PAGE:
A trend of increasing burned areas in Iraq from 2001 to 2019
journal contributionposted on 10.08.2020, 10:46 by A Rasul, GRF Ibrahim, HM Hameed, K Tansey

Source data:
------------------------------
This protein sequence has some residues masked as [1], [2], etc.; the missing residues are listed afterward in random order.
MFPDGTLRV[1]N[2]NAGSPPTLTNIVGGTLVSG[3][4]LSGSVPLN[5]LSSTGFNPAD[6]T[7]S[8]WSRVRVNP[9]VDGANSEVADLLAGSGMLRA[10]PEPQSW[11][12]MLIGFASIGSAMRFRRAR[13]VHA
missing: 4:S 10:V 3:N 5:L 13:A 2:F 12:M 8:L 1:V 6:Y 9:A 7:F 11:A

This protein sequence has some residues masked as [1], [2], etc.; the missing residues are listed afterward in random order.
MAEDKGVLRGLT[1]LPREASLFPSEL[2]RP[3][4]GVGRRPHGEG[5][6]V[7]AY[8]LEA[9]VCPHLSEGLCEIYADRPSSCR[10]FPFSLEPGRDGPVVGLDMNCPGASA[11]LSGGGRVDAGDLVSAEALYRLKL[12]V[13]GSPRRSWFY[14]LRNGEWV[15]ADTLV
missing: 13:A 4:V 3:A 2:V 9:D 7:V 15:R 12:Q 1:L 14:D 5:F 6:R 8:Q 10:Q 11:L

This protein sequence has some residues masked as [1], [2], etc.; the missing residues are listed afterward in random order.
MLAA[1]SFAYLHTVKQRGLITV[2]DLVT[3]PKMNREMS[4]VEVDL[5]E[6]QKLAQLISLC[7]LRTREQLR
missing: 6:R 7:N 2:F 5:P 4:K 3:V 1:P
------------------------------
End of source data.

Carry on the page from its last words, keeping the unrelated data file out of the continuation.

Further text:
Wildfires have an important role in the ecological process affecting ecosystems at multiple spatial scales. MCD64A1 500 m burned area product is used in this study to document trends of fire events from 2001 to 2019. The research aims to analyze the trend of burned areas in the country. Iraq is selected as study area of the research because of dramatically increasing the number of fires in the country. The study found that the lowest amount of burned areas were located in the center and southwest, while northeast and north faced most of the fires. The trend of burned areas in Iraq was an increase of 71.7 km2 per year, and, principally, in the last years, burned areas increased by 1363 km2. The most extensive burning areas occurred in the Ninawa Governorate (29%). In 2019, burned areas increased to around eight times compared to the yearly average. During 2019, one of the highest classes which contain burned area is “Cropland, rainfed” with 4366 km2 burned. High maximum air temperature and wind speed are the main factors that contribute to increasing burned areas; however, high precipitation and air pressure lead to a reducing amount of burned areas. The rapid increase of fires in the country as a result of burn crop field residues will lead to worsening air pollution and likely decrease forest area in the future.